Dr. Jacobs is an Assistant Professor of Emerging Infectious Disease Ecology in the Department of Plant Pathology and Infectious Diseases Institute Discovery Themes Initiative hire at The Ohio State University. He is a plant pathologist and evolutionary microbiologist interested in the mechanisms that drive pathogen emergence. His team is motivated by questions that describe the basis of bacterial colonization of plants and translating research tools to improve plant disease diagnostics and management. Dr. Jacobs was a Fulbright Scholar to Belgium and was previously awarded USDA NIFA and NSF Postdoctoral Fellowships. Since starting at Ohio State, his program has been recognized for both scholarship and teaching. He was a recent recipient of the American Phytopathological Society’s prestigious William Boright Hewitt and Maybelle Ellen Ball Hewitt Award, designed to recognize an early career researcher “who has made an outstanding and innovative contribution directed towards the control of plant disease”. He also received the Michael V. Drake Institute for Teaching and Learning Award to enhance student education through hypothesis-driven research. His program has been awarded grants from industry partners, national (NSF-NIFA Joint Plant Biotic Interaction Program; USDA SCRI; USDA FACT-CIN) and state (Ohio Department of Agriculture) funding sources and his trainees have received competitive fellowships (OSU University, FAES Environmental and Diversity, OSU Presidential [post- and predoctoral] and USDA-NIFA Pre- and Postdoctoral Fellowships) to carry out impactful agricultural research. The Emerging Infectious Disease Ecology team is a diverse, interdisciplinary group dedicated to advancing plant, microbial and agricultural science.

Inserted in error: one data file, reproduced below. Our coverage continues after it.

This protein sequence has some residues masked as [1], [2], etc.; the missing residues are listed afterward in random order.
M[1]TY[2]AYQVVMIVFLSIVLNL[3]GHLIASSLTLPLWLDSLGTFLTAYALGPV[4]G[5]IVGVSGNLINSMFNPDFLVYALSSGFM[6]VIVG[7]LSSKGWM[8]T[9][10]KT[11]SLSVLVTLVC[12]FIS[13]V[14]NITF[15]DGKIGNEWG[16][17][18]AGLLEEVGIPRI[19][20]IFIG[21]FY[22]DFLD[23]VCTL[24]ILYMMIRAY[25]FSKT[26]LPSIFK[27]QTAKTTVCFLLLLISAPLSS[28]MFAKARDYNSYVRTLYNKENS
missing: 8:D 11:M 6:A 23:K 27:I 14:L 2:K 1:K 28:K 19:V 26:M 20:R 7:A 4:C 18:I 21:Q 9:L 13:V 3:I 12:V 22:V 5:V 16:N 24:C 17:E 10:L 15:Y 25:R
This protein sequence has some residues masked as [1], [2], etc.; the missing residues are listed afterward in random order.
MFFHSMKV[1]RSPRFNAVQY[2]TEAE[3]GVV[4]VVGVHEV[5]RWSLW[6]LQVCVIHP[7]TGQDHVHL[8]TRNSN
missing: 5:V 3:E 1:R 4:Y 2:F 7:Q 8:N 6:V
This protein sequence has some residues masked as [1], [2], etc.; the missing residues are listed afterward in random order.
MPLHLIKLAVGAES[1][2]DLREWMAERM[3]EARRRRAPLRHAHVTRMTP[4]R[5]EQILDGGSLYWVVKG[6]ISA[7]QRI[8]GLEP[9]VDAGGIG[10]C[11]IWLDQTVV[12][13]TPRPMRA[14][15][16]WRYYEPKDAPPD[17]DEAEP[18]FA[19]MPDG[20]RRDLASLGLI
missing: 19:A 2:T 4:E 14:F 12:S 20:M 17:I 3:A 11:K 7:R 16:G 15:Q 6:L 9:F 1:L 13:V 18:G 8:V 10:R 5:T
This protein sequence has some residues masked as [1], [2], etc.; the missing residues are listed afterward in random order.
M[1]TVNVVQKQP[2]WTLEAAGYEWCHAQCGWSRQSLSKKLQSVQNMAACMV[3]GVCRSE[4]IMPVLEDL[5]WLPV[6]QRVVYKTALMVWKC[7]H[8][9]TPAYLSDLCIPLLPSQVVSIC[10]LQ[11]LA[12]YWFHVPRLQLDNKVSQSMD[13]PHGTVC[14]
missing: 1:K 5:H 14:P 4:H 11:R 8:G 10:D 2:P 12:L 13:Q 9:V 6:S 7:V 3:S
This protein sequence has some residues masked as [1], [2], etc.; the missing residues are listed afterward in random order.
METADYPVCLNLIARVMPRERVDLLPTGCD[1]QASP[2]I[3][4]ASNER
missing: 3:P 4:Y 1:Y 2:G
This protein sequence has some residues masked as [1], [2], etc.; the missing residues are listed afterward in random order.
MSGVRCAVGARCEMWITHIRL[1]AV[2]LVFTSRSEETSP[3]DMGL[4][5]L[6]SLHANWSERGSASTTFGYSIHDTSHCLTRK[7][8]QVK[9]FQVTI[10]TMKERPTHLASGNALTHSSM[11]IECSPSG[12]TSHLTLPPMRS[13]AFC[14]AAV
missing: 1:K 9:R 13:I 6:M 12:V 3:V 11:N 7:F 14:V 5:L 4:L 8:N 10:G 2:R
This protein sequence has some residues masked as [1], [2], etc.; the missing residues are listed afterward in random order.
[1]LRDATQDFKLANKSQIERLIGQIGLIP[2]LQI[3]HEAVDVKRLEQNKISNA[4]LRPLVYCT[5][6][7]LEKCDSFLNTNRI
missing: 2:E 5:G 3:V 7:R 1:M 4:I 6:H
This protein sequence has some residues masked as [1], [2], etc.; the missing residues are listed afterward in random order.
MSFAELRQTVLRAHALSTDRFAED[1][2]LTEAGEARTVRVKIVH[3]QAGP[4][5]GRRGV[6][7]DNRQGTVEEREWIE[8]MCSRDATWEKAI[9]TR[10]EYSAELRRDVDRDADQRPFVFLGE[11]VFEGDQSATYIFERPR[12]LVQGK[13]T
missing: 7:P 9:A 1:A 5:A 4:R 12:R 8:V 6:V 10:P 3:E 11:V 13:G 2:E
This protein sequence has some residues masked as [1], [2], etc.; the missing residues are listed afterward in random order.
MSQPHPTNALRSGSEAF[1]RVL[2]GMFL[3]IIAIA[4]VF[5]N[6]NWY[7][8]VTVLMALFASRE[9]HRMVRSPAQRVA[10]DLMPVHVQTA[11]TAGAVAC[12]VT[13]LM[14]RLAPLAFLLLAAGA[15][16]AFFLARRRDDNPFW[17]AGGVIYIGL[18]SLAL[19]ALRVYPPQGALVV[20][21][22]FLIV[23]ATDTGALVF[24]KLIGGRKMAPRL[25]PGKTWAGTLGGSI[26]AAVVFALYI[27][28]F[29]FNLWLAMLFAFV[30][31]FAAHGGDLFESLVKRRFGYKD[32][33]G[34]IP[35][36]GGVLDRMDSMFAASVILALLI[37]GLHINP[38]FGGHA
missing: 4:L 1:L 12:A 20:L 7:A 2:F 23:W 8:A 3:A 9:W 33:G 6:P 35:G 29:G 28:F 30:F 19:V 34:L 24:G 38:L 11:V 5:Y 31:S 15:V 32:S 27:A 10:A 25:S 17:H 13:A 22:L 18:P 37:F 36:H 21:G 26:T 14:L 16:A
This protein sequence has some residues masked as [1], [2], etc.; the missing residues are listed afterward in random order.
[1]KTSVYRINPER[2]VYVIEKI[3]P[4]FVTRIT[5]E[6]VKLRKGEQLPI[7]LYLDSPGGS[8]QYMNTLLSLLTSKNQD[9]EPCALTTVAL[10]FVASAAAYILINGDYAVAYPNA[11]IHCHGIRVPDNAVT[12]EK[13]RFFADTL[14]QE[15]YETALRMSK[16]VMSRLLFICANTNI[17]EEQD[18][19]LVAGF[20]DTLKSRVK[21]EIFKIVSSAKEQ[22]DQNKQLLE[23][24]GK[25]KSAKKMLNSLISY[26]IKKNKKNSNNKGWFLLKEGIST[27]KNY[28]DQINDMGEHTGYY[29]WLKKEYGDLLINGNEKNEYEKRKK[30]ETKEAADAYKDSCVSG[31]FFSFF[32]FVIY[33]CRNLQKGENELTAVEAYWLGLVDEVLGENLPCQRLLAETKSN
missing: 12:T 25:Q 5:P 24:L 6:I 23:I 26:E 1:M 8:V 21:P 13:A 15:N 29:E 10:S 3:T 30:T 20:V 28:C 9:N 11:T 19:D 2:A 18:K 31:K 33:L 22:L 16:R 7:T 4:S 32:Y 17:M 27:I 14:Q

Dr. Alex Lindsey
Dr. Lindsey is an Associate Professor of Crop Ecophysiology in the Department of Horticulture and Crop Science at The Ohio State University. Since joining the faculty in 2015, he has focused on how crops interact with environmental factors to influence growth and yield. He also teaches courses on crop production, plant physiology, and seed science and serves as coordinating advisor for the Agronomy specialization of the Sustainable Plant Systems major. Dr. Lindsey received his PhD in Agronomy from The Ohio State University in 2015 under Dr. Peter Thomison, and has been a Certified Crop Advisor since 2009. Prior to coming to Ohio, he received his BS and MS degrees from Michigan State University.
Dr. Megan Meuti